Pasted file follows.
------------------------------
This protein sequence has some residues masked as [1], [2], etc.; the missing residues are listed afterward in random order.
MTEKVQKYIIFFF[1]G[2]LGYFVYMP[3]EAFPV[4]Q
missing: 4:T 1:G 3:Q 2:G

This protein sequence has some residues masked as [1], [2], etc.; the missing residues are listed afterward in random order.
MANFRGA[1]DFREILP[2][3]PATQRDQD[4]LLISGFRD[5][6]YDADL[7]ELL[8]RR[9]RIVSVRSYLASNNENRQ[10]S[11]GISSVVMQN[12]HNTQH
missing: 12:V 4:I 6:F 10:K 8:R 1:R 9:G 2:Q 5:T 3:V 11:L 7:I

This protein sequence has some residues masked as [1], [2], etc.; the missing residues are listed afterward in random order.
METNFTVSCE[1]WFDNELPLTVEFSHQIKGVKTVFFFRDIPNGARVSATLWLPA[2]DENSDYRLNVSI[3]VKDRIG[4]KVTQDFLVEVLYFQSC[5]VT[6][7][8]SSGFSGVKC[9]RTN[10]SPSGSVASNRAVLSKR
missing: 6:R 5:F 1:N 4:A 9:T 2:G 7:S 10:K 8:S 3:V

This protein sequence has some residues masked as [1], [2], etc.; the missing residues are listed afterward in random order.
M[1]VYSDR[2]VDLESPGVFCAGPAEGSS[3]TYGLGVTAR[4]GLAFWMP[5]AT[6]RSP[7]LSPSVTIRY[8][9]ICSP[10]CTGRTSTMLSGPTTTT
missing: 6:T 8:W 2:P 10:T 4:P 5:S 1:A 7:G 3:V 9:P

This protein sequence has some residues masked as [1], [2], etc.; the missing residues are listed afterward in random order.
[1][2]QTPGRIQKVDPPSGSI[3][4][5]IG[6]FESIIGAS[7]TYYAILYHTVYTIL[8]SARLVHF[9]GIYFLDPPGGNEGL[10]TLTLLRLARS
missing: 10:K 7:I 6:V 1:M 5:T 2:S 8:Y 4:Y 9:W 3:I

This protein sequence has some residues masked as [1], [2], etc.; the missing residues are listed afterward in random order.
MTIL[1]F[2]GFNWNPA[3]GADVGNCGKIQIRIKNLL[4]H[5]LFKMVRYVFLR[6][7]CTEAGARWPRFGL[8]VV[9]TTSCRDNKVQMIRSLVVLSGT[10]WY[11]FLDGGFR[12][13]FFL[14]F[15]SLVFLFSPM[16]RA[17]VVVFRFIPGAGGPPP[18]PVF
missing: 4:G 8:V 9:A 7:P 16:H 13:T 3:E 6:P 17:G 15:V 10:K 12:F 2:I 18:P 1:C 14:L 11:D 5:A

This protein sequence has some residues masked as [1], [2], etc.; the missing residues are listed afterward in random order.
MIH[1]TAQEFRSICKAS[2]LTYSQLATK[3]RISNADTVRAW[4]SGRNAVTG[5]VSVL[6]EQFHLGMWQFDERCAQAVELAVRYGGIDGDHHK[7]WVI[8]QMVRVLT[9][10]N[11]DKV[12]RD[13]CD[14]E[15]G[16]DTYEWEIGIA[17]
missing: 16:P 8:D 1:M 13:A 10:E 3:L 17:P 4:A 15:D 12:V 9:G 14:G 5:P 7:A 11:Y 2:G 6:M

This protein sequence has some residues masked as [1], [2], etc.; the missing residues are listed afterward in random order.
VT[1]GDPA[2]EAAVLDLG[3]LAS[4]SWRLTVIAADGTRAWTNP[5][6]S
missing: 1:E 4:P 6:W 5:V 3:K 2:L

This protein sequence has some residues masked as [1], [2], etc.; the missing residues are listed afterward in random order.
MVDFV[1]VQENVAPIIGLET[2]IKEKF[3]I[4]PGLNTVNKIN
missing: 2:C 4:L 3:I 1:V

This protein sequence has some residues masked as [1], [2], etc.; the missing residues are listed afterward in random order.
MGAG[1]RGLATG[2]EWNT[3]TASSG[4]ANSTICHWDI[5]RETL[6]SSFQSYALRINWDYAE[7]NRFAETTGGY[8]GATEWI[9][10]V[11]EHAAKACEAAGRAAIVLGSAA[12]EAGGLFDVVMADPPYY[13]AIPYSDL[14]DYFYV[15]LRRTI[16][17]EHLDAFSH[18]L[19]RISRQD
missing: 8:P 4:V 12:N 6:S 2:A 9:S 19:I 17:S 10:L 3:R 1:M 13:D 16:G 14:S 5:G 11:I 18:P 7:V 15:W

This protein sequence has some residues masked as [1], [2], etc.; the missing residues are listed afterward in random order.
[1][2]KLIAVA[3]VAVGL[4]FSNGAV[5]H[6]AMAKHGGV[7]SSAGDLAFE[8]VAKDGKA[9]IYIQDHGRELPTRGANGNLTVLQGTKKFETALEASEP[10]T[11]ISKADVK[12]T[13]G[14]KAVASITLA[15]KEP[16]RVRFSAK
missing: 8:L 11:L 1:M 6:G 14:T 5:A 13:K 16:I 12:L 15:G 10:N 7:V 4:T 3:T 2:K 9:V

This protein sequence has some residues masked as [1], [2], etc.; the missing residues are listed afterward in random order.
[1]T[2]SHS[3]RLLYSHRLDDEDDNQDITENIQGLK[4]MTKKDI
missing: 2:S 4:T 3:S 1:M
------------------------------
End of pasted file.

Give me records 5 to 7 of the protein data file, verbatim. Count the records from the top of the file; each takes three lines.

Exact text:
This protein sequence has some residues masked as [1], [2], etc.; the missing residues are listed afterward in random order.
[1][2]QTPGRIQKVDPPSGSI[3][4][5]IG[6]FESIIGAS[7]TYYAILYHTVYTIL[8]SARLVHF[9]GIYFLDPPGGNEGL[10]TLTLLRLARS
missing: 10:K 7:I 6:V 1:M 5:T 2:S 8:Y 4:Y 9:W 3:I

This protein sequence has some residues masked as [1], [2], etc.; the missing residues are listed afterward in random order.
MTIL[1]F[2]GFNWNPA[3]GADVGNCGKIQIRIKNLL[4]H[5]LFKMVRYVFLR[6][7]CTEAGARWPRFGL[8]VV[9]TTSCRDNKVQMIRSLVVLSGT[10]WY[11]FLDGGFR[12][13]FFL[14]F[15]SLVFLFSPM[16]RA[17]VVVFRFIPGAGGPPP[18]PVF
missing: 4:G 8:V 9:A 7:P 16:H 13:T 3:E 6:P 17:G 15:V 10:K 12:F 2:I 18:P 1:C 14:L 11:D 5:A

This protein sequence has some residues masked as [1], [2], etc.; the missing residues are listed afterward in random order.
MIH[1]TAQEFRSICKAS[2]LTYSQLATK[3]RISNADTVRAW[4]SGRNAVTG[5]VSVL[6]EQFHLGMWQFDERCAQAVELAVRYGGIDGDHHK[7]WVI[8]QMVRVLT[9][10]N[11]DKV[12]RD[13]CD[14]E[15]G[16]DTYEWEIGIA[17]
missing: 16:P 8:D 1:M 13:A 10:E 3:L 17:P 4:A 15:D 12:V 9:G 14:G 5:P 7:A 11:Y 2:G 6:M